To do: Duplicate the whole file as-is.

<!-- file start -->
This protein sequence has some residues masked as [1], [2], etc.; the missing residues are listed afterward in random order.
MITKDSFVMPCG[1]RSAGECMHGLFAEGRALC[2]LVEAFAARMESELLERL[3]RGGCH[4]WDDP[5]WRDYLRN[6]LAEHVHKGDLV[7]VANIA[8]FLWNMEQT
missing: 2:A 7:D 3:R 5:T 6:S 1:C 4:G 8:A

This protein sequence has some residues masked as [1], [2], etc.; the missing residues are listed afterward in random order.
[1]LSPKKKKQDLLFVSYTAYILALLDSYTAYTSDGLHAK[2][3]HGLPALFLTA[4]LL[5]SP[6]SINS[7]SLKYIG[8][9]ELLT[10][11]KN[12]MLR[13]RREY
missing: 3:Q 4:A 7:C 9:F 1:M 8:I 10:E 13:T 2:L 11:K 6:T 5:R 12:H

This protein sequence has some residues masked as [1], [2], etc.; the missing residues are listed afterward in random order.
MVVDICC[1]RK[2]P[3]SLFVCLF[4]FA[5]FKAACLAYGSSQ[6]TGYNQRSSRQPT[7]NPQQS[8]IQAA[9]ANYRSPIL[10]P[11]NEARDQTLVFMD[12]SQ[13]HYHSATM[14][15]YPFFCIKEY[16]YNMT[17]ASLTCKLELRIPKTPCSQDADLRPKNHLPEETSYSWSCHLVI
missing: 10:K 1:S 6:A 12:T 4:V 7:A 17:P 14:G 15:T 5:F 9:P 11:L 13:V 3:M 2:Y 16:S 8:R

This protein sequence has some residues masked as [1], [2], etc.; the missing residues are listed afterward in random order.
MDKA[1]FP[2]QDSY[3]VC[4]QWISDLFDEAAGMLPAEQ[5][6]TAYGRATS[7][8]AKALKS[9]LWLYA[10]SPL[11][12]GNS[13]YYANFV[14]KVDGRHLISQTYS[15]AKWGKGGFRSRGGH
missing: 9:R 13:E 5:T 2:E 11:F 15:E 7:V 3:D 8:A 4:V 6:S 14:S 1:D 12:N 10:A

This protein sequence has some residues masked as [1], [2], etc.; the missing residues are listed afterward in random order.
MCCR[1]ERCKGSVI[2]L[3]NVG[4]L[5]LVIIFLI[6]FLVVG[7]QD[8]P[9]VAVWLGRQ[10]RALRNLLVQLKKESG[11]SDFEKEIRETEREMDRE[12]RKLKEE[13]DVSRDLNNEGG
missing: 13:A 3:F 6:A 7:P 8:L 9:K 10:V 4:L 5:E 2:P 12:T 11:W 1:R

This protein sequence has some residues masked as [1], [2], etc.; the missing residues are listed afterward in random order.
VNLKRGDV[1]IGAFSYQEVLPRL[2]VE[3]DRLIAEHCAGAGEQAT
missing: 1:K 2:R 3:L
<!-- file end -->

This protein sequence has some residues masked as [1], [2], etc.; the missing residues are listed afterward in random order.
MITKDSFVMPCG[1]RSAGECMHGLFAEGRALC[2]LVEAFAARMESELLERL[3]RGGCH[4]WDDP[5]WRDYLRN[6]LAEHVHKGDLV[7]VANIA[8]FLWNMEQT
missing: 2:A 7:D 3:R 5:T 6:S 1:C 4:G 8:A

This protein sequence has some residues masked as [1], [2], etc.; the missing residues are listed afterward in random order.
[1]LSPKKKKQDLLFVSYTAYILALLDSYTAYTSDGLHAK[2][3]HGLPALFLTA[4]LL[5]SP[6]SINS[7]SLKYIG[8][9]ELLT[10][11]KN[12]MLR[13]RREY
missing: 3:Q 4:A 7:C 9:F 1:M 8:I 10:E 13:T 2:L 11:K 6:T 5:R 12:H

This protein sequence has some residues masked as [1], [2], etc.; the missing residues are listed afterward in random order.
MVVDICC[1]RK[2]P[3]SLFVCLF[4]FA[5]FKAACLAYGSSQ[6]TGYNQRSSRQPT[7]NPQQS[8]IQAA[9]ANYRSPIL[10]P[11]NEARDQTLVFMD[12]SQ[13]HYHSATM[14][15]YPFFCIKEY[16]YNMT[17]ASLTCKLELRIPKTPCSQDADLRPKNHLPEETSYSWSCHLVI
missing: 10:K 1:S 6:A 12:T 4:V 7:A 17:P 14:G 15:T 5:F 9:P 11:L 13:V 3:M 2:Y 16:S 8:R

This protein sequence has some residues masked as [1], [2], etc.; the missing residues are listed afterward in random order.
MDKA[1]FP[2]QDSY[3]VC[4]QWISDLFDEAAGMLPAEQ[5][6]TAYGRATS[7][8]AKALKS[9]LWLYA[10]SPL[11][12]GNS[13]YYANFV[14]KVDGRHLISQTYS[15]AKWGKGGFRSRGGH
missing: 9:R 13:E 5:T 2:E 11:F 15:E 7:V 3:D 8:A 4:V 6:S 14:S 1:D 12:N 10:A

This protein sequence has some residues masked as [1], [2], etc.; the missing residues are listed afterward in random order.
MCCR[1]ERCKGSVI[2]L[3]NVG[4]L[5]LVIIFLI[6]FLVVG[7]QD[8]P[9]VAVWLGRQ[10]RALRNLLVQLKKESG[11]SDFEKEIRETEREMDRE[12]RKLKEE[13]DVSRDLNNEGG
missing: 13:A 3:F 6:A 7:P 8:L 9:K 10:V 4:L 5:E 2:P 12:T 11:W 1:R

This protein sequence has some residues masked as [1], [2], etc.; the missing residues are listed afterward in random order.
VNLKRGDV[1]IGAFSYQEVLPRL[2]VE[3]DRLIAEHCAGAGEQAT
missing: 1:K 2:R 3:L